This article first appeared in the April 2023 edition of Birdwatching Magazine
“Every day with an owl in it, is a good day” as Hawkeye said to me the other day… that particular day had three Short-eared Owls quartering the dunes at our favourite birding patch. Scroll back a couple of weeks and she said the same after an obliging Little Owl sat in an accessible hedgerow ignoring our scope and a bunch of very annoyed passerines.
It put me in mind of another fabulous owl day… this one far away and long ago several years BC (before Covid). We were in southern Africa on a wonderful five-week trip with “Birding For All’ an access charity which has been fighting for better access for all birders to our healthy hobby for a couple of decades. Over the years our group have been lucky enough to visit five continents proving that travel is possible for wheelers and the ‘hard of walking’, even if a bit of a logistical nightmare.
So, somewhere near a mountain ridge in the north of South Africa, we were spending the last hour or so of sunlight birding right next to the dining hall we were about to stuff our faces in. There was a gulley to one side with thorny bushes on the far edge. Leaning against a brick wall, we had already been treated to a family of a dozen mongooses following the gulley in search of snakes. Our guide decided that a short cut to good birds was to play a tape of a Pearl-spotted Owlet – a charming guy not unlike that Little Owl (the owl, not the guide). As he played the tape the passerines poured in looking for the owl to mob it. Cordonblues were first in flashing their turquoise plumage as they looked for the owl. Soon there were half a dozen species from diminutive sunbirds to bully-boy weavers and even a normally shy thrush. Then the real thing hopped in – a Pearl-spotted Owlet braved the aggressive beaks and claws to see if there was a mate he could canoodle with or a rival he needed to see off.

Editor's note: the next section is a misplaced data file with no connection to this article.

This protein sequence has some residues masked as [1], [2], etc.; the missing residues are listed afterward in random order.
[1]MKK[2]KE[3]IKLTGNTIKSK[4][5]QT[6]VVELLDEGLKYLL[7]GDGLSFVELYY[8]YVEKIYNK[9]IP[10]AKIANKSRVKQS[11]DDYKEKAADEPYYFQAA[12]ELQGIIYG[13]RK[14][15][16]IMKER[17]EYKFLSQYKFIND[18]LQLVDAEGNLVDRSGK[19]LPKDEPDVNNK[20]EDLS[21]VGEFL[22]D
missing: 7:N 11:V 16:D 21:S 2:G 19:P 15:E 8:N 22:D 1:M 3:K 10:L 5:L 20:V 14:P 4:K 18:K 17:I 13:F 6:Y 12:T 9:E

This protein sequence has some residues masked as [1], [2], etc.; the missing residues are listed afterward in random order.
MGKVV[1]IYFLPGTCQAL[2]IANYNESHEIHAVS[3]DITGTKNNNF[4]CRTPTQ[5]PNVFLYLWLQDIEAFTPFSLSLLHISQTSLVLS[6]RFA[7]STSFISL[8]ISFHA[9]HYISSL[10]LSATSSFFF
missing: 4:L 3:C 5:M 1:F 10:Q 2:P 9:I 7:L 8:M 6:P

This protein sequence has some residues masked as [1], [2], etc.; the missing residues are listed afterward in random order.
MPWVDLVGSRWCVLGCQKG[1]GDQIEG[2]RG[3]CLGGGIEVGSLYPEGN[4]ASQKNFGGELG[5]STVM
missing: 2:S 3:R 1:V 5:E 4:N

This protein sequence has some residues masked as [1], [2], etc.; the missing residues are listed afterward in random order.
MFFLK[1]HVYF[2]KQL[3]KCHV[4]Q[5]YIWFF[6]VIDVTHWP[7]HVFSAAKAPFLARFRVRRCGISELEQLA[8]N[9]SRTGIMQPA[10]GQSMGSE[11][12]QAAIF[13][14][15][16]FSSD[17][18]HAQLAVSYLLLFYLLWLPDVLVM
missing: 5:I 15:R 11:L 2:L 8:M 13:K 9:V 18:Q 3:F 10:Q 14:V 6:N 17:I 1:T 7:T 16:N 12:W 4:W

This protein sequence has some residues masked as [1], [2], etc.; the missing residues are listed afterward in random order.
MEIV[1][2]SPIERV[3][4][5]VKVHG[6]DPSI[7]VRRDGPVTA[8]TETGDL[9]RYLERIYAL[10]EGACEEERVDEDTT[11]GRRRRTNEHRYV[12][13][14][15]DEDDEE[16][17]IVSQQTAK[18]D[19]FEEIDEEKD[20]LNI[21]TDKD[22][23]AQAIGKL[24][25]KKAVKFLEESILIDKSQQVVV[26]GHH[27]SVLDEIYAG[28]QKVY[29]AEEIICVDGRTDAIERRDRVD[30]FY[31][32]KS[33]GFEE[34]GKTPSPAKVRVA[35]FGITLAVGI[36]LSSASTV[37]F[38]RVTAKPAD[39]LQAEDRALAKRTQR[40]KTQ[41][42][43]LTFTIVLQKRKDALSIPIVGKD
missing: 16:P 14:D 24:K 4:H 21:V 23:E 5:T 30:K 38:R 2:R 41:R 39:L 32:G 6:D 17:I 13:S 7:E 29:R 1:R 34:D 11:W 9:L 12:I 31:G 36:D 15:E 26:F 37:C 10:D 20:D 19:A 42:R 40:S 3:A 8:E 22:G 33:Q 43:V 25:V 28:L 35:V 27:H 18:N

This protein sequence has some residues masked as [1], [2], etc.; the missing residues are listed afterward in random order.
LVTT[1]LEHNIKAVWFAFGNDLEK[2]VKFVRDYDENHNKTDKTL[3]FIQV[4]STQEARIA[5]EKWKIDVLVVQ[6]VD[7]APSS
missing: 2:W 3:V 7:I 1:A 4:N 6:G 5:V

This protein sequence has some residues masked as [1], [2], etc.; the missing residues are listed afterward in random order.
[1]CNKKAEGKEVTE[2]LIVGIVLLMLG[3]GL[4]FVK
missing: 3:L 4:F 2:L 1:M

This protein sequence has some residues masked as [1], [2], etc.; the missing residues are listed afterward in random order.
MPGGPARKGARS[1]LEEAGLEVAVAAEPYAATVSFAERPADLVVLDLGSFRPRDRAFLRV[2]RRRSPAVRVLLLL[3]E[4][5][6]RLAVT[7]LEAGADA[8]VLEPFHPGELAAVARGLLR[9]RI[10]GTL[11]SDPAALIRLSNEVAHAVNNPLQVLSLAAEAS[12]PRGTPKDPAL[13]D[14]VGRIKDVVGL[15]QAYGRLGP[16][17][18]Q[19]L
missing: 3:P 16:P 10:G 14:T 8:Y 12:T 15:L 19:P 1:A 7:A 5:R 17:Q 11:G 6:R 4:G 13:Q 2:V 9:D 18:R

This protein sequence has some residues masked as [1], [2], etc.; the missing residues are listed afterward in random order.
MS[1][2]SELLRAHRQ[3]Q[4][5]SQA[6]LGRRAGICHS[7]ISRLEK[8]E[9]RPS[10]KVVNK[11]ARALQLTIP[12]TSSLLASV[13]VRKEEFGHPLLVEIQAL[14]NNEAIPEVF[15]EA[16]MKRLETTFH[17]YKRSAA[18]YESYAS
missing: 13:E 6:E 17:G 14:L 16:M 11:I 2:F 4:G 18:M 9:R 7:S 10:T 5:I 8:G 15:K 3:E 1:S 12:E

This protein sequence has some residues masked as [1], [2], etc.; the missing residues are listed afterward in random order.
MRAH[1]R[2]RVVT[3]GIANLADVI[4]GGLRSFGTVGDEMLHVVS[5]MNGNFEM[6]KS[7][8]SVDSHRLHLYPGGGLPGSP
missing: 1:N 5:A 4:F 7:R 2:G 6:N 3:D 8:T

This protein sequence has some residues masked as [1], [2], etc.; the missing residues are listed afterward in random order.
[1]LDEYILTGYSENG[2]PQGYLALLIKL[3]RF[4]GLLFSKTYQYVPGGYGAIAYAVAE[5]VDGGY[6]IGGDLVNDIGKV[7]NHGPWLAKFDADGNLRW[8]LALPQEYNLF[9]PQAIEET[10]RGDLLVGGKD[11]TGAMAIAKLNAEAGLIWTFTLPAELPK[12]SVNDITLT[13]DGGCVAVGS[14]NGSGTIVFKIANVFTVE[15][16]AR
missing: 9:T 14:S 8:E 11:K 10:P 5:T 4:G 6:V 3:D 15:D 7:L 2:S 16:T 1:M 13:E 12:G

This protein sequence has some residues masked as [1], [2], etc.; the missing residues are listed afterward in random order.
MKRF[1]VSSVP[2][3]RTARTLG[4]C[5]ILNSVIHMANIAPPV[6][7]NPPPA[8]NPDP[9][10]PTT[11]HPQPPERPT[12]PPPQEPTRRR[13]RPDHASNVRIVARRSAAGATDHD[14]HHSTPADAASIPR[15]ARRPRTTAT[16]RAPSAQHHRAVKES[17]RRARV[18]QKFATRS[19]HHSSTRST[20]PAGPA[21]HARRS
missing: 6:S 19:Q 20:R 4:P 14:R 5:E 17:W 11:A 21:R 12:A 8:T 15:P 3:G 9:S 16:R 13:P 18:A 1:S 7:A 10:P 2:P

I could share a dozen days with an owl in it, that have raised my spirits and delighted my wife, from a magnificent Pel’s Fishing Owl in a tree overlooking the Okavango River, to a Lesser Sooty Owl on a fence post as we drove back to our Queensland lodgings. From an elusive Scope owl in Majorca to half a dozen impossible-to-see Long-eared Owls in a bare hawthorn in Essex.
For us there are other good days… ones with a Kingfisher in or a Woodpecker, a hoopoe or booming bittern. I’m not sure what defines such birding high notes. Like the screaming swifts of summer or the beach flurry of snow buntings in winter, a migrating Redstart or those everyday charmers – a pair of Stonechats. Botanists have their favourite flowers no doubt, but it won’t always be the blousy blooms or the tallest trees, we each find charm in different measure. Just as well really, like the people we love are not always the most perfect of feature or have the widest breadth of intellect. If we are lucky we each find our own soul mate. Lucky for me Hawkeye has peculiar taste in rather shabby and craggy old blokes. She says, like that old comedy duo, “…you’ll do for me Tommy”
A pristine Lesser Whitethroat is virtually monochrome, but it does for me. A bundle of long-tailed tits, still family grouped when on the forage does it too. I’ve heard a dunnock song described as weak and unremarkable, just like its hues, but they do it for me too.